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The Roth IRA Five-Year Rule: What Savers Need to Know

By Kailey Hagen - Apr 29, 2019 at 6:15PM

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You could still pay taxes on some of your Roth IRA funds if you don't follow this rule.

If you have a Roth IRA, you probably know that the money you contribute to this account is post-tax. You pay taxes in the year you make the contribution, and after that, the money grows tax-free. While this is the gist of how these accounts work, there are a few Roth rules you need to know.

One of them is the Five-Year Rule. Failing to abide by it could result in the government taxing you on any investment earnings, even though the money in the account is supposed to be tax-free. The Five-Year Rule can seriously impact your retirement savings, so learn more about it below.

Stopwatch lying on top of money

Image source: Getty Images.

How does the Five-Year-Rule rule work?

The Five-Year Rule states that if you make a Roth IRA withdrawal and it's been less than five years since your first contribution to any Roth IRA, the government may charge you income tax, plus a 10% early withdrawal penalty if you're under 59 1/2. It's a little more complex than it sounds, though.

First, the government can only tax any investment earnings you withdraw, not your initial contributions (unless you're under 59 1/2), because you've already paid taxes on that money. There's no need to specify that you want your contributions withdrawn and not your investment earnings because the government determines which order money comes out of the account. Your Roth IRA contributions go first, then any rollover or conversion contributions, and finally, investment earnings.

The other thing that makes this tricky is that the five-year clock begins in the tax year that you made the contribution for, not necessarily in the year you made the contribution. For example, if you make your first Roth IRA contribution before April 15, 2020, you can elect to make it for the 2019 tax year or 2020. If you make it for 2019, you'll be eligible to withdraw any Roth IRA earnings tax-free on Jan. 1, 2024, because the clock starts on Jan. 1 of the tax year of the contribution -- in this case, 2019. But if you make the same contribution for the 2020 tax year instead, you would now have to wait until Jan. 1, 2025, to make penalty-free earnings withdrawals.

The rule doesn't apply to every single contribution you make to your Roth IRA or to every Roth IRA you own. As long as five years have passed since your first contribution to your first Roth IRA, you can withdraw your money from these accounts tax-free, even if your latest contribution was only a few days ago or if you're withdrawing money from an account you've held for only a few years.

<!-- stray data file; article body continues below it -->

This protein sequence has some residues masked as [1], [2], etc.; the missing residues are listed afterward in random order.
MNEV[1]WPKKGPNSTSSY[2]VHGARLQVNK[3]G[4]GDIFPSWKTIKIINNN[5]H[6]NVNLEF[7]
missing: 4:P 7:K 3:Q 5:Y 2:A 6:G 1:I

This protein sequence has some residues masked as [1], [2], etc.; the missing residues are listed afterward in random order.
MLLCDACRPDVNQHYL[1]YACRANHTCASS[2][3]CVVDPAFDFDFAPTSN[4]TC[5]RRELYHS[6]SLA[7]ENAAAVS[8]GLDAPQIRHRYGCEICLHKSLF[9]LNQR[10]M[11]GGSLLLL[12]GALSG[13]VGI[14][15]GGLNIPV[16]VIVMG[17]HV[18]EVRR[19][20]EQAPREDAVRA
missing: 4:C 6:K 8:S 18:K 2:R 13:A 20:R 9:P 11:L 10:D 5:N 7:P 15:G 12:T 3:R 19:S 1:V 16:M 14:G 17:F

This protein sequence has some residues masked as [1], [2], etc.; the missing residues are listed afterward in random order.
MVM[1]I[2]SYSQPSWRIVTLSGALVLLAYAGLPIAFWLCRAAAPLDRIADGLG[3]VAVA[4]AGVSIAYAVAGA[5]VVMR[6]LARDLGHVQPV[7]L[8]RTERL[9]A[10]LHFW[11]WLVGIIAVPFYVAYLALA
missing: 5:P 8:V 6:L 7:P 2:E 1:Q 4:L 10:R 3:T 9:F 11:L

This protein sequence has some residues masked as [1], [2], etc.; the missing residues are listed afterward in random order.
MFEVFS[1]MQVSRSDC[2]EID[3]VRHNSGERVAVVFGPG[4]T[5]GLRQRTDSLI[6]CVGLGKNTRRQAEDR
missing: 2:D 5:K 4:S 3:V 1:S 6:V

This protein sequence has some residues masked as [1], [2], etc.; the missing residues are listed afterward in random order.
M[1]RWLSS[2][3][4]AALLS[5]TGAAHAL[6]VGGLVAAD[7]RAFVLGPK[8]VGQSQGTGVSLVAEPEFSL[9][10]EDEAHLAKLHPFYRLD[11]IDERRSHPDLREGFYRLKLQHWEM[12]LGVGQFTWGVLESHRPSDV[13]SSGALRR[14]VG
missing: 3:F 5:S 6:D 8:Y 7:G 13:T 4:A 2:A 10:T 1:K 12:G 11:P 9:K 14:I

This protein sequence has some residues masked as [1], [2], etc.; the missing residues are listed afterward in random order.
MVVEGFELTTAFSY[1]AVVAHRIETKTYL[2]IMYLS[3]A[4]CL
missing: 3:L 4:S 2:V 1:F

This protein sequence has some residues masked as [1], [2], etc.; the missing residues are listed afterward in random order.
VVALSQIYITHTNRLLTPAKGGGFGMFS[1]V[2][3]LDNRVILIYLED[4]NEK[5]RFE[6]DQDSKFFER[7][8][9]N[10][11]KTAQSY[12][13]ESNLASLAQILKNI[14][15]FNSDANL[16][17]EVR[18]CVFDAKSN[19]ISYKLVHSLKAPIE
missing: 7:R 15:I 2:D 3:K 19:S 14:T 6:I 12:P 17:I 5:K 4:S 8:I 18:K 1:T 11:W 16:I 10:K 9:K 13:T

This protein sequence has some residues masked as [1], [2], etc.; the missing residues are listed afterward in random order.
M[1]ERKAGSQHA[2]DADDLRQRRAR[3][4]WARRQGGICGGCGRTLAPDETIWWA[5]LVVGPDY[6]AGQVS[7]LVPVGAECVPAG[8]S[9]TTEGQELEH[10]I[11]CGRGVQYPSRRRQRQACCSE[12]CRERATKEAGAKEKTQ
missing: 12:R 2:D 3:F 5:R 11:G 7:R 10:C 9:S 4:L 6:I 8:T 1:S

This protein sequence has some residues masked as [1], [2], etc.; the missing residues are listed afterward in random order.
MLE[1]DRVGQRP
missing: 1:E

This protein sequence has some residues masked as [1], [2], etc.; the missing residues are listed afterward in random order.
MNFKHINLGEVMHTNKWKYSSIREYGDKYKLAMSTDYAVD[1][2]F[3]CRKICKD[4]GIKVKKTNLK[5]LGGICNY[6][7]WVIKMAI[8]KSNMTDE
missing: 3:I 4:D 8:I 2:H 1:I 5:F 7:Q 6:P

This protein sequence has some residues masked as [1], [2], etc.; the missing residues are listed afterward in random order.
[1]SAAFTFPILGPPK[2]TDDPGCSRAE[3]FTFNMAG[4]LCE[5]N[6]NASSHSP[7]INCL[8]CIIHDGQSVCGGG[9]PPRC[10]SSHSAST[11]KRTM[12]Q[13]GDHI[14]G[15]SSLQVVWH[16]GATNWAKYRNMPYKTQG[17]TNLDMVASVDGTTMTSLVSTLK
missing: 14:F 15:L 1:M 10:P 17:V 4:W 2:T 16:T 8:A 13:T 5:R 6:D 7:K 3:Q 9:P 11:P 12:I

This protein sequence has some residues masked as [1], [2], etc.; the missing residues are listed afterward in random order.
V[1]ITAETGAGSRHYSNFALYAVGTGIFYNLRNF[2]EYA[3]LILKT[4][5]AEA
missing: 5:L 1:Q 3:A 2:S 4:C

The one exception is a Roth IRA conversion. That follows a different Five-Year Rule. Each conversion has its own five-year clock, and like the standard Five-Year Rule, it begins on Jan. 1 of the year you make the conversion. Your Roth IRA conversions always count for the current year. There is no way to apply it to the prior tax year, even if you do so before the annual tax deadline. If you take the converted funds out less than five years after the conversion, you'll owe a 10% early withdrawal penalty if you're under 59 1/2, unless it's for a qualifying reason like a first-home purchase. You can cut down on the amount of time you have to wait before you can access these funds by doing the conversion in December. This way, you're shaving almost a year off your waiting time.

What happens if you violate the Five-Year Rule

If you disregard the Five-Year Rule and withdraw earnings from your Roth IRA that you have not held for at least five years, you will pay taxes on your earnings. Again, you will not pay taxes on your contributions, because you already did. However, if you're under 59 1/2, you could still be subject to a 10% early withdrawal penalty on contributions you withdraw.

There are exceptions to the 10% early withdrawal penalty if you take the money for a qualified reason, like a first-home purchase up to $10,000 or qualified educational expenses. But this doesn't exempt you from following the Five-Year Rule. You still cannot take out more than your personal contributions without paying income tax on your earnings unless it's been at least five years since your first Roth IRA contribution.

The Five-Year Rule shouldn't pose an issue for most people, especially if you don't plan on touching the money until retirement. But if you're considering opening a Roth IRA within a few years of your retirement, it's a good idea to stop and consider how the rule could affect you. You may want to leave your Roth IRA alone for a little bit until you are sure you are past the five-year mark. Or else if you are going to start tapping it right away in retirement, make sure you limit yourself to only as much as you have personally contributed.

The whole point of a Roth IRA is to help you reduce the amount of taxes you owe in retirement. As long as you abide by the Five-Year Rule, you shouldn't have any trouble with that. Just understand the rule so you don't accidentally cost yourself money.

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